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Consider the following:

He replied to us even when not solicited/asked.

Can not solicited be replaced with unsolicited?

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5 Answers 5

Solicited can be seen as a verb in the way you want to use it. It’s a non-finite verb, which means it doesn't show tense or person. There is no verb *unsolicit, so there cannot be a verb unsolicited, which must therefore be considered an adjective. By analogy, solicited can also be seen as an adjective as well as a verb.

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I agree that solicit is the citation form for the verb from which solicited derives, but I cannot imagine *unsolicit. Not all adjectives of the -ed variety derive from a verb, and so should not be called verbs. I’m spacing on the technical name for these, though. Gimme a second and I’ll dig up a proper reference. –  tchrist Jul 26 '12 at 11:40
    
@tchrist: You're quite right, and I've edited my answer. –  Barrie England Jul 26 '12 at 11:51
1  
Still digging, but I think I’m thinking of something else. A good example of what I’m talking about is fanged visage, which does not presuppose a verb to ∗fang, despite being an -ed adjective. What is that sort of thing called? Regarding unsolicited, there’s a verb there but it is solicit not ∗unsolicit, because the un- was applied to solicited, not the -ed to ∗unsolicit. This is like how an unbroken series doesn’t posit a verb to ∗unbreak. –  tchrist Jul 26 '12 at 11:53
    
The OED’s second entry for -ed is the one I was thinking of. Citing OED2: “is appended to sbs. in order to form adjs. connoting the possession or the presence of the attribute or thing expressed by the sb..In mod.Eng., and even in ME., the form affords no means of distinguishing between the genuine examples of this suffix and those ppl. adjs. in -ed1 which are ultimately f. sbs. through unrecorded vbs..The suffix is now added without restriction to any sb. from which it is desired to form an adj. with the sense ‘possessing, provided with, characterized by’ (something);” No special name? Hm. –  tchrist Jul 26 '12 at 12:15
    
@tchrist: Thank you. Do you agree that whereas 'unsolicited' can be analysed only as an adjective, 'solicited' can be analyzed either as an adjective or as a non-finite verb? –  Barrie England Jul 26 '12 at 12:37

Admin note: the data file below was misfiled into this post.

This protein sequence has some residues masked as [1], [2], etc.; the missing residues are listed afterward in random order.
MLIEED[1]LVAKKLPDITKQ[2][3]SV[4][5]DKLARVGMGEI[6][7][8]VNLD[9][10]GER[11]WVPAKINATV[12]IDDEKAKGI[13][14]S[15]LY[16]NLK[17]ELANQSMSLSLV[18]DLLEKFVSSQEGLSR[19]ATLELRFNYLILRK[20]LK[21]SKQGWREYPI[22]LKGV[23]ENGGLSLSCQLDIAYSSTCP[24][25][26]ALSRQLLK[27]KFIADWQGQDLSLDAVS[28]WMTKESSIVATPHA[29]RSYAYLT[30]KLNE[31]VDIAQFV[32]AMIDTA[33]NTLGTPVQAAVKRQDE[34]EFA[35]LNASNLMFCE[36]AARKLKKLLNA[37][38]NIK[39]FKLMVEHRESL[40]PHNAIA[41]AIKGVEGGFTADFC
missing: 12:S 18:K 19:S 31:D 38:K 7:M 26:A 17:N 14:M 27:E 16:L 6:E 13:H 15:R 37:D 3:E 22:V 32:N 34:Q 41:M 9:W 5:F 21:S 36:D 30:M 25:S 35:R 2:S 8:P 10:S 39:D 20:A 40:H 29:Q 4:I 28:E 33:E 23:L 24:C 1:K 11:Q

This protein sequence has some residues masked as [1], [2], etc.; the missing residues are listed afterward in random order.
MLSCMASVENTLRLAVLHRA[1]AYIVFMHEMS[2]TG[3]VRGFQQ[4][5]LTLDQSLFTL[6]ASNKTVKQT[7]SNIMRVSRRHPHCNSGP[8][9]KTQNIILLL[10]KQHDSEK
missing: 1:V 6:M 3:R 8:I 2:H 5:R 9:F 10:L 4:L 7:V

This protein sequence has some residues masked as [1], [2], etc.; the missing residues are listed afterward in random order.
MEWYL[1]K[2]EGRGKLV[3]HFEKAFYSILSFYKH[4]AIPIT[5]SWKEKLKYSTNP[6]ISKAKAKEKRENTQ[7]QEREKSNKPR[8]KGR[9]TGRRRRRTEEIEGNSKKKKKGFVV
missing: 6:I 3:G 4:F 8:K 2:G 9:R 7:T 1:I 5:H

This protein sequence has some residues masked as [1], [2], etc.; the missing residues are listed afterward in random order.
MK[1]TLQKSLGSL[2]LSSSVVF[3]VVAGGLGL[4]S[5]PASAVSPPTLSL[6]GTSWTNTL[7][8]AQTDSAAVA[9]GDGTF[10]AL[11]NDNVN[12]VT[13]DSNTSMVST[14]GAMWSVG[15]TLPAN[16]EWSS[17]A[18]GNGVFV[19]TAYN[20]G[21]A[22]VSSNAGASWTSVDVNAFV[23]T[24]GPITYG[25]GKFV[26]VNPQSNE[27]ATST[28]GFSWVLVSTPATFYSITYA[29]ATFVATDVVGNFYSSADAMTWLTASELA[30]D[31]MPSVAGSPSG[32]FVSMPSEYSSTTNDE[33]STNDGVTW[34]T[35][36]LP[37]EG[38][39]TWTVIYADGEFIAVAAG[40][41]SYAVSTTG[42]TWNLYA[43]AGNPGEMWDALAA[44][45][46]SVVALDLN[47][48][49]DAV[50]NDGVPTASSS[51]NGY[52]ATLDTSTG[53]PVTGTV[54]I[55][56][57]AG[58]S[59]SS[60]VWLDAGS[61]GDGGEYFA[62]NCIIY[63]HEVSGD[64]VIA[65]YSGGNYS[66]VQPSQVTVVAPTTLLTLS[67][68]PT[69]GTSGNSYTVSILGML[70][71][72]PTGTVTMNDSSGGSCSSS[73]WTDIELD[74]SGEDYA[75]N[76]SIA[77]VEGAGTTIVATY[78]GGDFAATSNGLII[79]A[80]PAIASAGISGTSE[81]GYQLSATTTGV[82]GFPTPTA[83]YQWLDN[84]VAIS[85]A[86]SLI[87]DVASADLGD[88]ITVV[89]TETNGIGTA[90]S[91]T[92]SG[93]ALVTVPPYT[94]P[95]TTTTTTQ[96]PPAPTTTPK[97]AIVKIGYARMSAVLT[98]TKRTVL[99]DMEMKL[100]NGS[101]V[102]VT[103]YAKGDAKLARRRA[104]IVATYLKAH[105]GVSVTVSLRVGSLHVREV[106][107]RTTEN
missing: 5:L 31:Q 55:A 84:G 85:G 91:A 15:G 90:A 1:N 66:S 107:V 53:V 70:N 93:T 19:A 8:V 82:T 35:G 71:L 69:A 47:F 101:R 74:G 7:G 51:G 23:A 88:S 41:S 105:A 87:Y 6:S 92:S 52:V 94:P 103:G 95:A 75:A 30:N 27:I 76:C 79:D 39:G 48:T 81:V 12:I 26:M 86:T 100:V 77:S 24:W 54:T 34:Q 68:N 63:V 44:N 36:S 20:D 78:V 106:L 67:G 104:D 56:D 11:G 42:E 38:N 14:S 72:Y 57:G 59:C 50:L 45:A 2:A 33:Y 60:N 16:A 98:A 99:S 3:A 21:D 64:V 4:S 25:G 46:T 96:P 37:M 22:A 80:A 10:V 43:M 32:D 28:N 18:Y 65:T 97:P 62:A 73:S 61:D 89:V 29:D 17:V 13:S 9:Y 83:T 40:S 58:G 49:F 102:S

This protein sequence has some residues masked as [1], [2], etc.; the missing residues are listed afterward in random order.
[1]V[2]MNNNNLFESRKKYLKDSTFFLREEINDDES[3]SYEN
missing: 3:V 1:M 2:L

According to OED unsolicited is an adjective not verb and means not asked for; given or done voluntarily, which could perfectly work in your context.

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Yes, you can certainly use "unsolicited" in that way. I'm not sure whether I'd consider it a verb though; I'm trying to imagine how one might unsolicit something or someone.

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I don't think the word "unsolicited" really works here. Had the sentence "He replied to us when solicited" would imply "He replied to us when [a replier was] solicited". The people doing the soliciting were not soliciting the person as an individual, but were soliciting a replier, and the individual in question was one. Adding "not" maintains the sentence structure. Using "unsolicited", however, doesn't work IMHO, since it would imply that the individual (rather than the reply) was unsolicited. –  supercat Feb 9 at 20:06

The use of the word "not solicited" in the original statement is fine.

However, most dictionaries classify "unsolicited" only as an adjective and with the meaning of "not searched or asked for."

So if you want to use "unsolicited," to be safe, I'd suggest:

He gave us a reply even when unsolicited.

Or,

He gave us a reply though unsolicited.

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I don't think your proposed constructs really work, since "unsolicited" looks like it modifies to "He" [via an implied "he was"] rather than modifying "gave" or "a reply". Better would be "He gave us an message, unsolicited". Note that "unsolicited reply" is somewhat oxymoronic, given that the existence of a "reply" implies the existence of something which prompts it [and thus effectively "solicits" it]. –  supercat Feb 9 at 20:18

It's an example of a past participle ending (-ed) being applied to a noun (not a verb) to create an adjective. E.g. Certificated Bailiff. No such verb as to certificate but it is a perfectly logical way to express in receipt of a certificate.

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See here. –  tchrist Jul 31 '12 at 20:47

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